10-19-2003

Early MPG Data.  If you look closely at the graphs showing my 3 years of MPG data, you'll clearly see a gradual lifetime climb and smaller seasonal climbs (each getting better as the years went on).  So a break-in allowance is definitely warranted with my 2004.  In other words, this is yet another thing to be patient about.

10-18-2003

Prius or Mini.  It's hard to believe that a few people are choosing between those two.  Isn't that comparison kind of absurd?  I thought it was odd 3 years ago when people had a hard time choosing between an Insight and a Prius.  The only thing they had in common was that they were both called "hybrid".  The technology between the two was (and still is) totally different.  The only thing I can think of that Prius even remotely has in common with a Mini is that both currently are rare vehicles.  But based on the 2004 Prius sales & orders so far, that won't last long.

10-18-2003

"B" the same in 2004.  Toyota didn't change how it works, but they did make it easier to invoke.  Just downward tap the shift-lever anytime you need it.  "B" stands for ENGINE BRAKING.  It works much like a Jake-Brake on a big rig.  The engine is forced to spin even though fuel isn't being fed to it anymore.  That causes drag, which results in deceleration assistance.  It does not change the gearing in any way.  So it doesn't work like 1 or 2 in an automatic.  And it does not increase battery recharging.  In fact, it slightly reduces it.  So don't let the misconception of "B" standing for "battery" spread.

10-18-2003

Deliveries.  They began, exactly as expected.  On the 15th, reports about sightings flew in from every direction.  On the 17th, the first deliveries in my area occurred.  My 2004 Prius was not among them.  The anxiety is making me crazy, especially since a non-pioneer order placed long after mine is already in the hands of it owner.  (Even those dealers that didn't offer Prius in the past are now getting a small allocation.  So people that are fortunate enough to find them can drive away with one right away.  Oh well.  Their stock will be eliminated in no time flat with the demand so high now.  Then they'll be in the same position as all the other dealers.)  That leaves me making finishing touches on my classic website material and reading first-impression post in preparation to provide detail & photos once I get mine.  That should be early next week, likely exactly 2 weeks like regional told me.  I can hardly wait.  Ahhh!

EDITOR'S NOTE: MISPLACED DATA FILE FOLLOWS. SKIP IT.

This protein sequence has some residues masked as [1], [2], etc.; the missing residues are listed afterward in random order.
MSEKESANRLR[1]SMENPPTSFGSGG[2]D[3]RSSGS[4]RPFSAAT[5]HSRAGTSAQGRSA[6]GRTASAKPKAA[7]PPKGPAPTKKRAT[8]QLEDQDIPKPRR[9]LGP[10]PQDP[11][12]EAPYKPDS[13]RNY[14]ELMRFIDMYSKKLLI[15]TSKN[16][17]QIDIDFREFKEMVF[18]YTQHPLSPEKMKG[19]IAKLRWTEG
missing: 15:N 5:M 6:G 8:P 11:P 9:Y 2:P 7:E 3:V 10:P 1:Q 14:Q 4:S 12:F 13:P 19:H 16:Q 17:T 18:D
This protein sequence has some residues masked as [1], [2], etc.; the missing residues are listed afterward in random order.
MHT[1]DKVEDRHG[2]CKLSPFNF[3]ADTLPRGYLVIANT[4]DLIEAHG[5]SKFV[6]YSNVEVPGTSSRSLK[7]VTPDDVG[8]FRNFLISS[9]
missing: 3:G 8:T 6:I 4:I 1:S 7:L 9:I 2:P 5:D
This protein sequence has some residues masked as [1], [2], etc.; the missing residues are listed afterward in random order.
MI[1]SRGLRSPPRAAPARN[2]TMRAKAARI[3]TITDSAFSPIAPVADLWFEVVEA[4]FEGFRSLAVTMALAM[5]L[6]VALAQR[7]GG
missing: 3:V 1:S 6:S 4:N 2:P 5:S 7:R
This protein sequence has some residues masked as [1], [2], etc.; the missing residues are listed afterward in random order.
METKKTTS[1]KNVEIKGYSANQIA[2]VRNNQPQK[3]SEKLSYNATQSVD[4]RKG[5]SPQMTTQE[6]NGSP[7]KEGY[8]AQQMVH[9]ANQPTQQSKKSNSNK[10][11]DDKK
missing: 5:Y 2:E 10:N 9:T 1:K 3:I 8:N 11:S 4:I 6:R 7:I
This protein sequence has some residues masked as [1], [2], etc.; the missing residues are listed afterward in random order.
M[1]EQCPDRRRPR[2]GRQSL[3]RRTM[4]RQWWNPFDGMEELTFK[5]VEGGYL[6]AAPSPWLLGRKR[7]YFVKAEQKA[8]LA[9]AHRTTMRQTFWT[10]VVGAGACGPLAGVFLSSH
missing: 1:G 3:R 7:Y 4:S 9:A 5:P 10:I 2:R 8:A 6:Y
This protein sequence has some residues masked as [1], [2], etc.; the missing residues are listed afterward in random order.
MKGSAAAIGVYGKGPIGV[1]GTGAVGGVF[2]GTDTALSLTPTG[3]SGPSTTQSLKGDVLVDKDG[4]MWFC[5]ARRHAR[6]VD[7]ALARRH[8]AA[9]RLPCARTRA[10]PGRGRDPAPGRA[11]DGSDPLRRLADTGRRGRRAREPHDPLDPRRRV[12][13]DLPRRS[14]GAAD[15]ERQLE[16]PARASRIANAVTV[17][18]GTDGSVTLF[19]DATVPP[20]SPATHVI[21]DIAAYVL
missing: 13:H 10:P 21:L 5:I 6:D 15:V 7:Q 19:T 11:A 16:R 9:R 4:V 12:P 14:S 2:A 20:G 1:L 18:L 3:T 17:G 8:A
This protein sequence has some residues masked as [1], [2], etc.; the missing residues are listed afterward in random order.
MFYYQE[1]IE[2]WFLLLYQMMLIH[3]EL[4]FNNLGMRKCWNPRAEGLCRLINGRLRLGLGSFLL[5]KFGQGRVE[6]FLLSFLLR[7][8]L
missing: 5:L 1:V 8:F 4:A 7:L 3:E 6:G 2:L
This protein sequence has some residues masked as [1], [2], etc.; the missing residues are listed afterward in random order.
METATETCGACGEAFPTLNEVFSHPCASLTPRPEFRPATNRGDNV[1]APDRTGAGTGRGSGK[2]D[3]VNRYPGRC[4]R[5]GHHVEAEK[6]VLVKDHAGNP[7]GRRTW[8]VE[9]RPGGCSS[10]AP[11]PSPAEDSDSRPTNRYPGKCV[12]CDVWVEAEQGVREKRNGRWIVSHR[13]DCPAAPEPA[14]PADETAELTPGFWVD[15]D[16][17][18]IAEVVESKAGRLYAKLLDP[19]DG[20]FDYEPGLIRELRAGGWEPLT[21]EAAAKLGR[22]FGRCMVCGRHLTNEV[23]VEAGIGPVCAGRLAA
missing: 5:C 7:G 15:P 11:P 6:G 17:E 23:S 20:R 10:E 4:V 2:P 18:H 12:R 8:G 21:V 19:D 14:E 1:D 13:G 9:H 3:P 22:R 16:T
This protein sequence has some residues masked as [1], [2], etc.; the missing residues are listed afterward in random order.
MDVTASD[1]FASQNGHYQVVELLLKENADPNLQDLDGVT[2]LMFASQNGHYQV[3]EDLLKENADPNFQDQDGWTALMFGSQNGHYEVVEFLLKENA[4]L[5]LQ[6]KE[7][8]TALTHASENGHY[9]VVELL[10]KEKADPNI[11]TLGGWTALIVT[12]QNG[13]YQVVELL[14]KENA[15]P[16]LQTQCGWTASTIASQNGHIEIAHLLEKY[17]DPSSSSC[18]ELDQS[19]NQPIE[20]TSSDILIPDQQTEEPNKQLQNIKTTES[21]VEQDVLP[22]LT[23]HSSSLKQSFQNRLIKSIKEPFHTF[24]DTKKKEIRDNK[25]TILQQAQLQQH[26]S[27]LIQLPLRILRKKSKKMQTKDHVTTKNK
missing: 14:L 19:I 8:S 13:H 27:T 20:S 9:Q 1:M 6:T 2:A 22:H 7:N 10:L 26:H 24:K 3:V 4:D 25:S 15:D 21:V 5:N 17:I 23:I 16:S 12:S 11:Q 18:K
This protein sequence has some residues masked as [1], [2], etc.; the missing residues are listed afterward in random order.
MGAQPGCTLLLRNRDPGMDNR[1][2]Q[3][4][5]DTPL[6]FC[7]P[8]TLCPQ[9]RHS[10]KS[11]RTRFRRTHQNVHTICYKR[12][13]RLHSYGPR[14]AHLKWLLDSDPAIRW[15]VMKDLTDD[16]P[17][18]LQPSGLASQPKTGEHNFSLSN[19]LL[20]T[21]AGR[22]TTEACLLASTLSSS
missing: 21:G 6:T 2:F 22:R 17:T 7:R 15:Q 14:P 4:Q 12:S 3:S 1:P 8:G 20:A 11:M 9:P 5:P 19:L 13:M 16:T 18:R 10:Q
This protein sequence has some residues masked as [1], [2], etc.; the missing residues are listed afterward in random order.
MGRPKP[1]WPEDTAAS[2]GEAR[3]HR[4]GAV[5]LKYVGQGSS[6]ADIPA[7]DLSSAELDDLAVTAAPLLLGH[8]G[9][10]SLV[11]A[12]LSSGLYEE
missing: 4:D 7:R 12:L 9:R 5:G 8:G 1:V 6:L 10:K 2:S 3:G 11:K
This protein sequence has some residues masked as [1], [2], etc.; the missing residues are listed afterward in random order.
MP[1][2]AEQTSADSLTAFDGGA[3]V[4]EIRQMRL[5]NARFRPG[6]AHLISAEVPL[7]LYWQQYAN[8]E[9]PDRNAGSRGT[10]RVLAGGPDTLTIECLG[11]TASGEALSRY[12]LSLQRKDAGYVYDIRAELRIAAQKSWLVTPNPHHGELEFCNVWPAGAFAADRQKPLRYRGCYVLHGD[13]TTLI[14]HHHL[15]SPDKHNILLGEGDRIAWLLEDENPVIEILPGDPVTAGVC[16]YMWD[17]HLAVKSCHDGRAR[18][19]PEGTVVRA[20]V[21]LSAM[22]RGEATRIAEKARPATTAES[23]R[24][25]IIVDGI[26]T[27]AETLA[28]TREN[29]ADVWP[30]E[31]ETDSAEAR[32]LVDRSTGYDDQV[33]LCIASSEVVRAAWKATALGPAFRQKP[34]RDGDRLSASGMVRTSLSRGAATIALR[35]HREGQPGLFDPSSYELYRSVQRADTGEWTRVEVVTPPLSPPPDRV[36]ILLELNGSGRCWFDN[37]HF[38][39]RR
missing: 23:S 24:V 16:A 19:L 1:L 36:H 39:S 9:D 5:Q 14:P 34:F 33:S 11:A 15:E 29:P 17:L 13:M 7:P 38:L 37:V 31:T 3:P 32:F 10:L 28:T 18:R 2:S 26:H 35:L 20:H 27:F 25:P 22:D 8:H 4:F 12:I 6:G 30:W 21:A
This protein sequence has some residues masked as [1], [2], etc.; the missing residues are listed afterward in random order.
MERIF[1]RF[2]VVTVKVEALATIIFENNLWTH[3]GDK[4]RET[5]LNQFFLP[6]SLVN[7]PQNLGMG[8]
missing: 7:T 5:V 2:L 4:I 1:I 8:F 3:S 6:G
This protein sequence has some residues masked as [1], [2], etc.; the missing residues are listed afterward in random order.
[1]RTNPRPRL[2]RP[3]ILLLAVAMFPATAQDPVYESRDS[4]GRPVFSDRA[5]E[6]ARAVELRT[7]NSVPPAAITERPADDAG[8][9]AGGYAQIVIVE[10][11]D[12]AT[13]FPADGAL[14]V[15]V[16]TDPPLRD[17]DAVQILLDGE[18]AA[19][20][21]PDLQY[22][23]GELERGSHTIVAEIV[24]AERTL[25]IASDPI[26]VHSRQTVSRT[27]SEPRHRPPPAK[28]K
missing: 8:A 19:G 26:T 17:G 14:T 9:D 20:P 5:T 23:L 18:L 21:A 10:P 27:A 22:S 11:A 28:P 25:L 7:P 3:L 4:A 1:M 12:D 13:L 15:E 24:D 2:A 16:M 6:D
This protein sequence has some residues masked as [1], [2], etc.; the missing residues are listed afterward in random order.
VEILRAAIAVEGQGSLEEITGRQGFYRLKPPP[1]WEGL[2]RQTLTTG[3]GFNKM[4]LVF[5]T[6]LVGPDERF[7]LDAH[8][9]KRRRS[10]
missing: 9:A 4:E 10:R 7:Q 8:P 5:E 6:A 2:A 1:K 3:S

10-17-2003

Playing with the big guys now.  People are comparing the new Prius with popular more expensive vehicles, ones that definitely don't fit the traditional "economy" class.  Many of the comments are actually "not quite as good as".  I take it as a compliment.  Prius is priced at exactly average for this market.  Even just being compared against some of the best is great.  That didn't happen previously.

10-17-2003

Similar Hood.  Just like the classic, the new Prius has a hood low & short enough to not be visible to the driver.  I love that.  When your commute drive is east in the morning and west in the evening, not having to deal with a sun glare from the hood is a true blessing (and safety advantage).

10-17-2003

Fear of Change.  The latest attempt to discredit those that support Prius is to claim that their understanding of how the efficiency is achieved is flawed.  One person even said we believe Prius is a perpetual machine.  That's just silly.  If it were, it would get 999999999999 MPG rather than 55 MPG.  So I just chuckle when I hear things like that.  Arguments like that don't hold much weight in the end, since there aren't any facts to support it.  In reality, the efficiency is greatly improved over traditional designs.  The power-split device allows the engine to run at an optimum RPM (which saves gas) then uses the remaining thrust to turn the generator (to create electricity for use later, which also saves gas).  The end result is quite a savings, but it still required the use of some gas to achieve that.  And that's a fact!  There's nothing to fear.  The technology that some don't understand isn't that complicated, it's just different.